clock menu more-arrow no yes

Filed under:

Credit the Bengals defense for three-game winning streak; finishing 4-3-1 in second half of the season

New, comment

I understand that some fans will bemoan the fact that the Bengals finished the season 4-3-1, after going 0-8 in the first half of the season. To each their own, I say. Me? I enjoy wins. Wins. Whether it's against the Jaguars, Browns, Redskins or Chiefs, I love winning. Whether it's barely beating a team by two points, seven points, or shutting out Cleveland, it's a win. Do I expect the Bengals three-game winning streak to squash any hope of hiring a General Manager any time soon? No. I never expected the Bengals to hire one anyway (not getting hope up type of thing). The team's second half performance had little bearing on that one way or the other.

At the heart of the Bengals three-game winning steak, is their vastly improved performance on defense. Opposing passing offenses are generally infective, while the Bengals haven't allowed more than four third down conversions in any of the past three games.

       
  Washington Cleveland Kansas City
Yards Total 280 182 220
Passing Yards 167 76 191
3rd Down Conv. 4-14 4-12 4-13
TD / INT Ratio 1-0 0-4 1-0

Not only that, but the Bengals didn't allow a single point in seven straight quarters before Tony Gonzalez scored a late fourth quarter touchdown. And before that touchdown, the Bengals didn't allow any touchdowns for nine straight quarters. This could have been extended into the off-season if not for a Brandon Johnson pass interference call on a badly thrown ball that should have been called deemed "uncatchable"; though a defensive holding would have been appropriate.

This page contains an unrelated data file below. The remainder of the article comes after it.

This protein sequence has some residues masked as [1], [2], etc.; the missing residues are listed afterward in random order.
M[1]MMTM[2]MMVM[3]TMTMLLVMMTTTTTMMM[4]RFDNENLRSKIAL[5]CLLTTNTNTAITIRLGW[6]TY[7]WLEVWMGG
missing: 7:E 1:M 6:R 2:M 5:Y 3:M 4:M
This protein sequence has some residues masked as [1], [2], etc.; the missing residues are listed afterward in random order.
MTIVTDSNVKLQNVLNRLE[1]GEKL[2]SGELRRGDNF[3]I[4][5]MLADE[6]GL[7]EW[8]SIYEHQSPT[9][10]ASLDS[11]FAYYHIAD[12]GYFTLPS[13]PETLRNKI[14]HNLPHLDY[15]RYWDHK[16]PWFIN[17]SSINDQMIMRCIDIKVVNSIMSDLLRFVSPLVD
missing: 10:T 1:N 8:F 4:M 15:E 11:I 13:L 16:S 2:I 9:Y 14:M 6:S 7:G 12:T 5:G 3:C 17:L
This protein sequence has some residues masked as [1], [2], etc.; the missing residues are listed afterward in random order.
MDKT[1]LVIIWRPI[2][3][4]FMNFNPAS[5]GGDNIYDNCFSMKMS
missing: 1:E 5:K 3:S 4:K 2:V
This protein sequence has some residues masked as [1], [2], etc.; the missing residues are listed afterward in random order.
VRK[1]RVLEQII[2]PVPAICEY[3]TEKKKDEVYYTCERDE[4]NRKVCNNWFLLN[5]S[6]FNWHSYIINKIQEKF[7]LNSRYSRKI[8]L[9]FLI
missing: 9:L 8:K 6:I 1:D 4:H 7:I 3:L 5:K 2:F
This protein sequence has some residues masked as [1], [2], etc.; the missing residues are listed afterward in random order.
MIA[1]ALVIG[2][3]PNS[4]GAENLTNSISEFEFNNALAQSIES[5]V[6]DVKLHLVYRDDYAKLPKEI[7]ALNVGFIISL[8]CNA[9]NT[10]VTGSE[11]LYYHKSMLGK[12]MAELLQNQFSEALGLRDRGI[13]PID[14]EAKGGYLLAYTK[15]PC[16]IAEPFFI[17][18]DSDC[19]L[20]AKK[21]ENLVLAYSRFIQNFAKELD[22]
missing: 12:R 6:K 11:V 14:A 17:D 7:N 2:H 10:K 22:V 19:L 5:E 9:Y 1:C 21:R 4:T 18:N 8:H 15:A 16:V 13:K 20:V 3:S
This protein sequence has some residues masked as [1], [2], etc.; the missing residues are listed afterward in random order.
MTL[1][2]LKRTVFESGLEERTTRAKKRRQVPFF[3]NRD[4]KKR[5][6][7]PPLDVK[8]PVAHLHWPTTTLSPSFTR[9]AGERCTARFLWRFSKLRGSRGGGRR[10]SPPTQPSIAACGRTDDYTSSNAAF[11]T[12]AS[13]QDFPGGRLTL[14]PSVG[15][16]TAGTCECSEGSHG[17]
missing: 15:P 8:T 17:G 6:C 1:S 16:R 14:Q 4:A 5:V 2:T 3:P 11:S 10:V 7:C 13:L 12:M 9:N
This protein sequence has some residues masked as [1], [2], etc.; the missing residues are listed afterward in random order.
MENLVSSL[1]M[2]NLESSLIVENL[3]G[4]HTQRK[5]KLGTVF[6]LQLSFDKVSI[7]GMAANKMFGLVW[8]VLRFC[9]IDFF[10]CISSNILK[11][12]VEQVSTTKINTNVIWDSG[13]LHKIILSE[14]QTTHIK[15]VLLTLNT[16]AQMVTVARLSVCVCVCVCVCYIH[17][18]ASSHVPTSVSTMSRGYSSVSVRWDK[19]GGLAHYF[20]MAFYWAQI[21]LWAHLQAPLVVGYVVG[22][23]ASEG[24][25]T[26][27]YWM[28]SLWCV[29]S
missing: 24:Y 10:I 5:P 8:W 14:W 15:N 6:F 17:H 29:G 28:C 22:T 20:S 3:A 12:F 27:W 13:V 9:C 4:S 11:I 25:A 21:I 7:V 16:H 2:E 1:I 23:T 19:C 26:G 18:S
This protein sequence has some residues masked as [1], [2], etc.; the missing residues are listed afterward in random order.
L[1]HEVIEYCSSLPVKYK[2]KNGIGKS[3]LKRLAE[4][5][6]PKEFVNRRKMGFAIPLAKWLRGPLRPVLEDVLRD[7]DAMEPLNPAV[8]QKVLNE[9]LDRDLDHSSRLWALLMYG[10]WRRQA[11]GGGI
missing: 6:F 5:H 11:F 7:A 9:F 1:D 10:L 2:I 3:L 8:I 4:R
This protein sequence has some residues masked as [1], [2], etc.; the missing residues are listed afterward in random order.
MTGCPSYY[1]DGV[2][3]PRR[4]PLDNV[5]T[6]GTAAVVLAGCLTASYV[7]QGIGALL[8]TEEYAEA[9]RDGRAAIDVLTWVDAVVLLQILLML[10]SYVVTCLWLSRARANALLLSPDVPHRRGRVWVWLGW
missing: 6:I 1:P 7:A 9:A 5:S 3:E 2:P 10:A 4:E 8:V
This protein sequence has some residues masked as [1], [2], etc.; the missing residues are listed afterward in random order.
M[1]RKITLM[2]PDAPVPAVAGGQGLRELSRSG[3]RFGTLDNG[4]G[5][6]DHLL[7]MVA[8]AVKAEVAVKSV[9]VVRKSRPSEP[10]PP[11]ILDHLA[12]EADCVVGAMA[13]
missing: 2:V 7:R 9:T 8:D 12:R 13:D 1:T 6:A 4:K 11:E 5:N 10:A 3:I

For a time, we (on the game thread) were hoping to pitch a shutout. So much so, I looked up some shutout numbers (those of you on the game thread, it's the same numbers). The Bengals have never had a shutout in back-to-back games in franchise history. They've only scored two shutouts in a single season once -- 1975 (21-0, week 2 against Saints; 31-0, week 12 against Eagles). In their history, the Bengals have recorded only nine shutouts; three against the Browns, two against the Vikings, and games against Tampa Bay, San Diego, Philadelphia and New Orleans. Of those nine shutouts, five came in the 1970s. Sadly, it didn't happen; even though the Chiefs failed to convert on four straight plays to score from the one-yard line, given a second life with Johnson's pass interference for a new set of downs (and eventually the touchdown).

Causing seven total turnovers in the past three games, while turning the ball over once on offense for a +6 differential, is largely credited. But so is the team's defensive line, linebackers and secondary; bending but refusing to break.

Will the Bengals take this defensive momentum into the off-season? The optimistic are hopeful. The pessimistic will just say that this is another device of Mike Brown to limit off-season change. All I know is that the Bengals finished the season with a three-game winning streak, pulling out of the basement to land in third place of the AFC North.

Chris Crocker is a keeper, and Leon Hall played well (though he was very iffy at times). Chinedum Ndukwe is our best defensive player, while Dhani Jones brought tons of stability at linebacker when last season, it was a position that we couldn't fully staff. Brandon Johnson and Darryl Blackstock were good off-season signings and Pat Sims was definitely worth drafting.

Including some off-season acquisitions, specifically in the draft, with the return of Keith Rivers, Corey Lynch and (likely) increased role by Jason Shirley, there's a lot to be excited about. With a bunch of back up role players stepping up, taking large credit for the Bengals end-of-the-season three-game winning streak, there's no reason not to be.

Disclaimer: This piece is regarding the play of our defensive players, stepping up and performing when they could have easily packed it in for the season. This piece in no way is reflective of the team's front office off-season plans, the curse of Mike Brown, or any of that jazz. We can leave that for another day.